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Breastfeeding

BY NOEMI LARDIZABAL-DADO

The most beautiful moment in my life was about to happen. I would finally cradle my firstborn in my arms.  But February 1986 looked bleak. There were rumors of an impending civil war.  I turned to my husband  “what now?” He hugged my worries away and laid out a plan. We will head off to Benguet, safe and sound from any gunfire. The thought of being far from civilization frightened me. Will we survive? Without a doubt, I wanted to breastfeed my baby but I only had breastfeeding books to read. I had no mentor because my mom died when I was a teen. No breastfeeding clinics either. Pediatricians prescribed formula milk right after delivery.

 

Though the civil war never happened, I was still determined to breastfeed. To motivate myself, I pictured this scenario: “Imagine yourself, isolated in the mountains without any access to stores. Just you and your baby. How will you feed your baby? ” I imagined I could feed myself but my baby would be dependent on me.

 

 

It was not easy at first because my nipple hurt a lot but I persevered and thought about the health benefits.  My baby enjoyed the benefits of "Colostrum (or better known as liquid gold)," the first liquid that comes out for the first few days.  Imagine, my baby receiving this very rich source of protein and, most of all, immune bodies – to fight off infections.

 

Breastfeeding provided me opportunity to sleep with my baby as I nursed her. I never had sleepless nights. The skin-to-skin contact also helps in transferring good bacteria from my skin to my baby.

 

I also reaped benefits from breastfeeding. Studies show that breastfeeding increases the release of oxytocin, a hormone that causes the uterus to contract and help it regain its normal size faster, and eventually leads to faster weight loss for me. I was back to my slender figure when my baby was four months old.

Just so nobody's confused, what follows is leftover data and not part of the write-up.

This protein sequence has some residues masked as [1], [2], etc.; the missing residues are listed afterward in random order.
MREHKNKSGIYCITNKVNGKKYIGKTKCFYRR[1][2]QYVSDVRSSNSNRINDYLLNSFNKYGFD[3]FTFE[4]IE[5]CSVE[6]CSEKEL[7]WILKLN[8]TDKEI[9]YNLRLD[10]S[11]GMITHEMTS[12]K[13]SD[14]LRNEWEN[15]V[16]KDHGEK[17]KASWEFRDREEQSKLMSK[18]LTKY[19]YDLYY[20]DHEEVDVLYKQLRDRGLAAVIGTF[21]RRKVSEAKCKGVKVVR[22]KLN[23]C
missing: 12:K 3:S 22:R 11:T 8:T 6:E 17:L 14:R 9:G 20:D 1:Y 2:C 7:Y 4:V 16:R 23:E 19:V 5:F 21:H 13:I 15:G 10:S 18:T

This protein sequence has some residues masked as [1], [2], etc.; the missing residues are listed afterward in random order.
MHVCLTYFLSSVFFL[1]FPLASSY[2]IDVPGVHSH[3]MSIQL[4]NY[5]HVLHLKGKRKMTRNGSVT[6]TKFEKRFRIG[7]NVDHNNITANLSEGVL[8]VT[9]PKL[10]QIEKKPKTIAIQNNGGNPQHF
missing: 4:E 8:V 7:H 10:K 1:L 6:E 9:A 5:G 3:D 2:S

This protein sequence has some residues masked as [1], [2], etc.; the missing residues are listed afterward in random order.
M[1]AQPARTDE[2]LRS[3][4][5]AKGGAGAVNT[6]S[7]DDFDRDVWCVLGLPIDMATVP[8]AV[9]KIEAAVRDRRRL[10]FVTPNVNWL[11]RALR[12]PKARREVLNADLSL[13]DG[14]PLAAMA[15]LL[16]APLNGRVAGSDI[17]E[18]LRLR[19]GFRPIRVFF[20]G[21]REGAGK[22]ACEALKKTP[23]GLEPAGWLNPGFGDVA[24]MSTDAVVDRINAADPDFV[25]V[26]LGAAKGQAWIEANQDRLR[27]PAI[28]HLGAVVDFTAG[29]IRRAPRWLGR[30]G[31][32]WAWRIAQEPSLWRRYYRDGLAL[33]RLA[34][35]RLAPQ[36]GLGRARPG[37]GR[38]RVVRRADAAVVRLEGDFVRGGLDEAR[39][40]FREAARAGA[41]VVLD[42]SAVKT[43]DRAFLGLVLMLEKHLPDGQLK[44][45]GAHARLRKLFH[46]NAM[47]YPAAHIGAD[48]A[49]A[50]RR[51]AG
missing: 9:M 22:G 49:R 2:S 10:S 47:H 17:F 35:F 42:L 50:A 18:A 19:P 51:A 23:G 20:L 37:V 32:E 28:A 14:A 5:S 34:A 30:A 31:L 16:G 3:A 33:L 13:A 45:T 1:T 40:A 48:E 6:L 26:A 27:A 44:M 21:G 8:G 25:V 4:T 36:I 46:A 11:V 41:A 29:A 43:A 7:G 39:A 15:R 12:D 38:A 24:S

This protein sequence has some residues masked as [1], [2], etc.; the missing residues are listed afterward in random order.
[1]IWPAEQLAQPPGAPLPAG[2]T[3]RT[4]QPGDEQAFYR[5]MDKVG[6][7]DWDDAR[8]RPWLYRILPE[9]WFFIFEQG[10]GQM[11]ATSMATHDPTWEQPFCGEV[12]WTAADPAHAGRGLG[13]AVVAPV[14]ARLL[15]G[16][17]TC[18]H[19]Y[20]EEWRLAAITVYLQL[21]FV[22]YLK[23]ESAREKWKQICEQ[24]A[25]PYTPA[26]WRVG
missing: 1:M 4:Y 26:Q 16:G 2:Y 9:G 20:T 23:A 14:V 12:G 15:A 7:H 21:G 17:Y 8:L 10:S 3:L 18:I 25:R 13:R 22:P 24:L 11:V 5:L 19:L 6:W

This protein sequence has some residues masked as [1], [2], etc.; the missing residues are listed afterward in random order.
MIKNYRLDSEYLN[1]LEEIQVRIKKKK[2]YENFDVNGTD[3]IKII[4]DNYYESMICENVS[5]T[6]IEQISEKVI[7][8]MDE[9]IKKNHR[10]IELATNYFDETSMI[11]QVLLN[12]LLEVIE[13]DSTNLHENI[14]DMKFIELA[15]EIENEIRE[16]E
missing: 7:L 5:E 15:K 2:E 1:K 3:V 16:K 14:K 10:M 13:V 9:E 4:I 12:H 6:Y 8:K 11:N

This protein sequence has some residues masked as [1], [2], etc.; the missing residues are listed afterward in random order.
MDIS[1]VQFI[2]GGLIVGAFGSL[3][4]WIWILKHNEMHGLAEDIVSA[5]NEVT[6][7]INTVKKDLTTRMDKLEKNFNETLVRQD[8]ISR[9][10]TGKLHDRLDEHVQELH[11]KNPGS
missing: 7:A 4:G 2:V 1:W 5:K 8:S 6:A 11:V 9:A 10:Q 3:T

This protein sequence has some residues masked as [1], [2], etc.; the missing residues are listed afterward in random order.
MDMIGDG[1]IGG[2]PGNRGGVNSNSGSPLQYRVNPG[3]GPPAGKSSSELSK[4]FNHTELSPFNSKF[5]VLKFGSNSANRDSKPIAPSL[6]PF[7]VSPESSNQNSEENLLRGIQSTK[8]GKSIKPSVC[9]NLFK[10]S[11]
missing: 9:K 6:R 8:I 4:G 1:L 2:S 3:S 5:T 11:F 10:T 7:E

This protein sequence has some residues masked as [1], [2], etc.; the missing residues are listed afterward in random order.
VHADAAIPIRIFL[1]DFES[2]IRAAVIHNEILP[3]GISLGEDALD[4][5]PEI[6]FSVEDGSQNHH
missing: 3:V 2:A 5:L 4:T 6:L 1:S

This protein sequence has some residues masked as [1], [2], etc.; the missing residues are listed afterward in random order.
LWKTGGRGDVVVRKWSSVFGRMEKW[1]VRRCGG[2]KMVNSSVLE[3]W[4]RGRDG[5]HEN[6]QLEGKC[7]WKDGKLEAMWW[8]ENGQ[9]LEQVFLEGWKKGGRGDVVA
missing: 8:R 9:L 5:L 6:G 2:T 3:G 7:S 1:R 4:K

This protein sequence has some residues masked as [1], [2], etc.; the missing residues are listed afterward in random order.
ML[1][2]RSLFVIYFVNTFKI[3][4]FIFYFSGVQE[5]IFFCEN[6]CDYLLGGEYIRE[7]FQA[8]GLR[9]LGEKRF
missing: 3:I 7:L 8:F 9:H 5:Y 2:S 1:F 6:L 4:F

Mothers are also assured of good protection against pregnancy at least for the first six months, if they are exclusively breastfeeding, which means the baby is fed only breast milk (not even water). After the sixth month, when other foods are introduced, breastfeeding times may become lesser, so the protection no longer holds true.

 

Breastfeeding is now an advocacy in my blog since 2007. The breastfeeding advocacy includes protection, promotion, and support. “Protection means you fight those people who are fooling us. Promotion, that you make mothers want to breastfeed. And support, because even mothers who want to breastfeed need to be supported. They don’t have models to guide them; their own mothers didn’t do it anymore. And people around them are using bottles. So even if mothers decide to breastfeed, if there is nobody to help them, they end up succumbing to social pressure.”

 

That beautiful moment in your life will soon happen. Let me know if you need any breastfeeding support and information.

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